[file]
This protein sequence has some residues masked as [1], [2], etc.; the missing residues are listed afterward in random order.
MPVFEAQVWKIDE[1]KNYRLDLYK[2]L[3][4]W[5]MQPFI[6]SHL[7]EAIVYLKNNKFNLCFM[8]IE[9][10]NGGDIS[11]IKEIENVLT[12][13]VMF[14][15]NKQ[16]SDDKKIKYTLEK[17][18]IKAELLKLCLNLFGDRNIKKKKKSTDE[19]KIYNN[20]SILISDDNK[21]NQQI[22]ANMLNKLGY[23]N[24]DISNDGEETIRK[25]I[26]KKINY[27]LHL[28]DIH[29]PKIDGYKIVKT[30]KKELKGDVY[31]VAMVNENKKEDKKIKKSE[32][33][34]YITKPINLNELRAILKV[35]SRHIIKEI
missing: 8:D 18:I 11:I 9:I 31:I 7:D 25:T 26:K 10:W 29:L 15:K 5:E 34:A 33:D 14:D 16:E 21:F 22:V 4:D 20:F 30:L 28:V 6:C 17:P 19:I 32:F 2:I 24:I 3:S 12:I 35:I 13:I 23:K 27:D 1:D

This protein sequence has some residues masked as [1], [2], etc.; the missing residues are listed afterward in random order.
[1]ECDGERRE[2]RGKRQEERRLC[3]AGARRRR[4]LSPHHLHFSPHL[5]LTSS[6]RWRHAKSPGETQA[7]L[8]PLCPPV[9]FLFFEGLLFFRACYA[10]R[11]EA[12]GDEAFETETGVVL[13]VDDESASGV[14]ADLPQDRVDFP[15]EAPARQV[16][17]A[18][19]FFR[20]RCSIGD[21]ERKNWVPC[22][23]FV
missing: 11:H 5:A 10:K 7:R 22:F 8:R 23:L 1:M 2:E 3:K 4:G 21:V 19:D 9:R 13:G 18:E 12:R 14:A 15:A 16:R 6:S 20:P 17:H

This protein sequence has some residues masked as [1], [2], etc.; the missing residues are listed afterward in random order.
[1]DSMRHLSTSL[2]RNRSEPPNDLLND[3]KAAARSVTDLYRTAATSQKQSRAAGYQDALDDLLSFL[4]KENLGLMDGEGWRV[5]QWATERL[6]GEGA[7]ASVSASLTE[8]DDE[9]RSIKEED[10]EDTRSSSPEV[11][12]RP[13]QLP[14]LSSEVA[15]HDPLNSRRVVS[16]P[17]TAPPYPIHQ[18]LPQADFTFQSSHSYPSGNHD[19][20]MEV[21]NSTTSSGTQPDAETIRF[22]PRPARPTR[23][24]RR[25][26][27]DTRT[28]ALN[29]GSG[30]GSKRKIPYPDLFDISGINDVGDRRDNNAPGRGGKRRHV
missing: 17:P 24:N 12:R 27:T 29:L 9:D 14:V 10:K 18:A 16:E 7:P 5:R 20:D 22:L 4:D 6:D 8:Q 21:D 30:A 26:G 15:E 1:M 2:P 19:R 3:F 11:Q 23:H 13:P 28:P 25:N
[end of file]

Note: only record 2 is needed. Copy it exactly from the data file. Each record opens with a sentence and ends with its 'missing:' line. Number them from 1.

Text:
This protein sequence has some residues masked as [1], [2], etc.; the missing residues are listed afterward in random order.
[1]ECDGERRE[2]RGKRQEERRLC[3]AGARRRR[4]LSPHHLHFSPHL[5]LTSS[6]RWRHAKSPGETQA[7]L[8]PLCPPV[9]FLFFEGLLFFRACYA[10]R[11]EA[12]GDEAFETETGVVL[13]VDDESASGV[14]ADLPQDRVDFP[15]EAPARQV[16][17]A[18][19]FFR[20]RCSIGD[21]ERKNWVPC[22][23]FV
missing: 11:H 5:A 10:K 7:R 22:F 8:R 23:L 1:M 2:E 3:K 4:G 21:V 19:D 9:R 13:G 18:E 12:R 14:A 15:A 16:R 6:S 20:P 17:H